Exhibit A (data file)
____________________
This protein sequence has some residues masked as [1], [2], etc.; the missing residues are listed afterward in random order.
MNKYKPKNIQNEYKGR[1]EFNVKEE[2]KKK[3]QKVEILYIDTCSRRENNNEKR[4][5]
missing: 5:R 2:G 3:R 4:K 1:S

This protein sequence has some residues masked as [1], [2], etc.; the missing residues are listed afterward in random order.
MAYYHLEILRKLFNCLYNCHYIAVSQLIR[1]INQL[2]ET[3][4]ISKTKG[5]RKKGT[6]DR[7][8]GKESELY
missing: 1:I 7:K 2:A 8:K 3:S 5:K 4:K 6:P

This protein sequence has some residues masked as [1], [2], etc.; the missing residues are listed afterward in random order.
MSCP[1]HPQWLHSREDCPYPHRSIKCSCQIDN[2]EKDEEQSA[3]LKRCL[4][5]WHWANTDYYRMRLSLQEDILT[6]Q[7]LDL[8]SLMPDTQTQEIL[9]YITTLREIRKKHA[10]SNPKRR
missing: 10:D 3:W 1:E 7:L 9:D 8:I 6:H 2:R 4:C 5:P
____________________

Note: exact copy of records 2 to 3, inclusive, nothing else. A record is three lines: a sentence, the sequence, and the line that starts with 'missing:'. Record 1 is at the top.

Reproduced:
This protein sequence has some residues masked as [1], [2], etc.; the missing residues are listed afterward in random order.
MAYYHLEILRKLFNCLYNCHYIAVSQLIR[1]INQL[2]ET[3][4]ISKTKG[5]RKKGT[6]DR[7][8]GKESELY
missing: 1:I 7:K 2:A 8:K 3:S 5:K 4:K 6:P

This protein sequence has some residues masked as [1], [2], etc.; the missing residues are listed afterward in random order.
MSCP[1]HPQWLHSREDCPYPHRSIKCSCQIDN[2]EKDEEQSA[3]LKRCL[4][5]WHWANTDYYRMRLSLQEDILT[6]Q[7]LDL[8]SLMPDTQTQEIL[9]YITTLREIRKKHA[10]SNPKRR
missing: 10:D 3:W 1:E 7:L 9:D 8:I 6:H 2:R 4:C 5:P